Memorandum by the Assistant Chief of the Division of British Commonwealth Affairs (Foster) to the Director of the Office of European Affairs (Hickerson)


Canadian Dollar Problem

The following is a summary of the developments of the past two weeks:

On September 18 Mr. Clifford Clark (Acting Minister of Finance in the absence of Abbott, who is still in London) visited Washington with the intention of talking with you, Thorp, and Southard of the Treasury.1 He spent an hour or so with Southard in the morning, and in the afternoon he met with Messrs. Ty Wood, Nitze, Jackson, Rosenson,2 and myself. We compared notes afterwards and found that the talks in State and Treasury were very similar.

I attach a copy of the memo relating to the State meeting,3 which you may wish to read. In brief, Clark (who was accompanied by Hume Wrong) emphasized the gravity of the Canadian problem and said that his Government was going to be compelled in the near future to apply import restrictions against the radios, refrigerators, etc., from the U. S. He scarcely mentioned the loan angle. He wanted to know whether we could give him any indication whether Canada was being included in our framing of the Marshall plan (not in terms of direct aid but as a partner in the reconstruction of the U. K. and western Europe). If Canada was included in our thinking, and he appreciated that we couldn’t say what Congress may do, his Government would apply the least drastic remedies to the present emergency and would declare them to be temporary. But if Canada was not included and if we felt that a “multilateral” trading world of comparative free trade and comparatively interchangeable currencies was a thing of the past, Canada would be obliged to apply very drastic and long-term remedies.

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Mr. Ty Wood underlined to Mr. Clark and Ambassador Wrong that we were deeply concerned by the Canadian problem and anxious to do what we could to assist; he added, however, that there was no magic cure available to us in Washington. He said that the ITO and the Marshall plan would simply have to be made to succeed but he said he thought it would be a mistake for Canada to rely on either for any immediate solution of her problem. Even under optimum conditions the effect of the ITO and the Marshall plan might not be felt for a long time, perhaps years.

We feel that the meeting served two useful purposes. It brought us up to date on details concerning the problem and Canadian thinking about its solution. Secondly, it acquainted the Canadians with the fact that there is no easy remedy available at present at this end. As to the loan, it would have to be appropriated by Congress (which I suspect will be somewhat astonished to be asked to lend $500,000,000 to Canada); and as to the Marshall plan, it is in a very early stage. There isn’t much sign that Congress will give us in the Marshall plan, even if it is adopted, any great degree of flexibility in placing procurement in Canada or making US dollars available to the U. K. and western Europe for purchases in Canada.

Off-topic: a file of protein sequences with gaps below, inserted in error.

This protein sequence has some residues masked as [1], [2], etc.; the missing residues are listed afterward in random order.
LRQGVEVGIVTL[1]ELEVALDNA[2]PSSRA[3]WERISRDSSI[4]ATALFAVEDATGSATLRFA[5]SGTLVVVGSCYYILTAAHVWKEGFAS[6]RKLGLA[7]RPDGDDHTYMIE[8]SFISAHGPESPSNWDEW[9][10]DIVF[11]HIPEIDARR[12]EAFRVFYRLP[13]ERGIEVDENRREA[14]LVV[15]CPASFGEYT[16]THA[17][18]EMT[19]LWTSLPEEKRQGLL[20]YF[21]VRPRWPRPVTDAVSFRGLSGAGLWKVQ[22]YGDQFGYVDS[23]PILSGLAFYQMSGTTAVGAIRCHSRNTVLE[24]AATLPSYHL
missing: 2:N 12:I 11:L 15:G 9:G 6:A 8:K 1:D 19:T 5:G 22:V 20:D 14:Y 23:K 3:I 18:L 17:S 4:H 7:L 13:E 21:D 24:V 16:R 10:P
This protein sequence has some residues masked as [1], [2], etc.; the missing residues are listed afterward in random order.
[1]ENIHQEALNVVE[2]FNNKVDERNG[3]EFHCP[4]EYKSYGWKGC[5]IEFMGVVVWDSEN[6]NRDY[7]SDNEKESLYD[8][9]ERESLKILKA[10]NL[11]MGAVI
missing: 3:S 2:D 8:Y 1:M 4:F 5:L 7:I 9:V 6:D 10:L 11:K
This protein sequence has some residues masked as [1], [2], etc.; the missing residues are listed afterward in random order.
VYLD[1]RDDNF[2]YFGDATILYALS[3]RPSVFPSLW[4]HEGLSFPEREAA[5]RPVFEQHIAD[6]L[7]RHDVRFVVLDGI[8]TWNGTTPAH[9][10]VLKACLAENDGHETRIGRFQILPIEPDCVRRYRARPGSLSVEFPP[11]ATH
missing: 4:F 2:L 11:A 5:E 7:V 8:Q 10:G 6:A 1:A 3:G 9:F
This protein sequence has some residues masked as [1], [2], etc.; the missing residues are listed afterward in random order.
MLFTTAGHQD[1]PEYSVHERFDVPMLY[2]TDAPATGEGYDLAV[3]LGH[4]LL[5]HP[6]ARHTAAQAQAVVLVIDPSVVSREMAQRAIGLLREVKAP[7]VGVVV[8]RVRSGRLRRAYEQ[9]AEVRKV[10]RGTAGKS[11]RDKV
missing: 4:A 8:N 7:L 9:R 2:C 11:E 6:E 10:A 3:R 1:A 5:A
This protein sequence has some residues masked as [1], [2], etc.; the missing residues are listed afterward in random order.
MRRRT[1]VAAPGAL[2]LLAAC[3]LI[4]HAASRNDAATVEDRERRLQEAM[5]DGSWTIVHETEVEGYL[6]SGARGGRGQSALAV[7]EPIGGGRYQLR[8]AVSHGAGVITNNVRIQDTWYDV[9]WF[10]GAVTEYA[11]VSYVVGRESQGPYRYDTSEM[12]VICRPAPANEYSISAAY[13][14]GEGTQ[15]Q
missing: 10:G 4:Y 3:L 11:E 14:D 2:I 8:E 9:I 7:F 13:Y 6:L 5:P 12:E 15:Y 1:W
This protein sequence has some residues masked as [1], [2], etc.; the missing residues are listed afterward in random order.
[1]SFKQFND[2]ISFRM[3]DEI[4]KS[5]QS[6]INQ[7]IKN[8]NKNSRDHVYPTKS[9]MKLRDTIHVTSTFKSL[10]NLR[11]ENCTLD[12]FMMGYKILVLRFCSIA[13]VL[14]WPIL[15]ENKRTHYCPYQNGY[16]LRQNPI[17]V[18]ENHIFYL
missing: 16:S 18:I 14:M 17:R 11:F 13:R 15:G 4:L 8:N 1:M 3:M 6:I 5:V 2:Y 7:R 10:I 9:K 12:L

On September 25 I talked with Hume Wrong for an hour about the problem. I attach a copy of my memo of conversation,4 which I recommend you read if you have time. This meeting served chiefly to set the record straight concerning the word which Hume had sent us, after the Clark meeting on the 18th, that he and Clark understood that “the next move was up to the U.S.”.

Ray Atherton arrives in Washington on Monday morning, September 29, for a week’s consultation. On Tuesday morning at 11.00 the following are meeting in Mr. Ty Wood’s office to talk further about the problem: Wood, Atherton, Southard (of the Treasury), Wayne Jackson, Nitze, Rosenson, and myself. I think you should be there: you’d get the latest developments at first hand and I think the group needs your wisdom. (Incidentally, Hume Wrong said, after the Clark meeting, “I think we need to have Jack’s imagination brought to bear on the problem”.)

Andrew B. Foster

P.S. As you will note in my memo of conversation with Hume, he told me that within a matter of weeks there will be a very high level approach, possibly by the P. M. to the President, about the Canadian [Page 126]problem. No doubt the approach will relate to a loan and to inclusion in the Marshall plan.

  1. Willard L. Thorp, Assistant Secretary of State for Economic Affairs, and Frank A. Southard, Director of the Office of International Finance, Treasury Department.
  2. C. Tyler Wood, Deputy to the Assistant Secretary of State for Economic Affairs; Paul H. Nitze, Deputy Director of the Office of International Trade Policy; Wayne G. Jackson, Special Assistant to the Director of the Office of European Affairs; and Alexander M. Rosenson, Assistant Chief of the Division of Financial Affairs.
  3. Memorandum dated September 18, 1947, not printed.
  4. Memorandum dated September 25, 1947, not printed.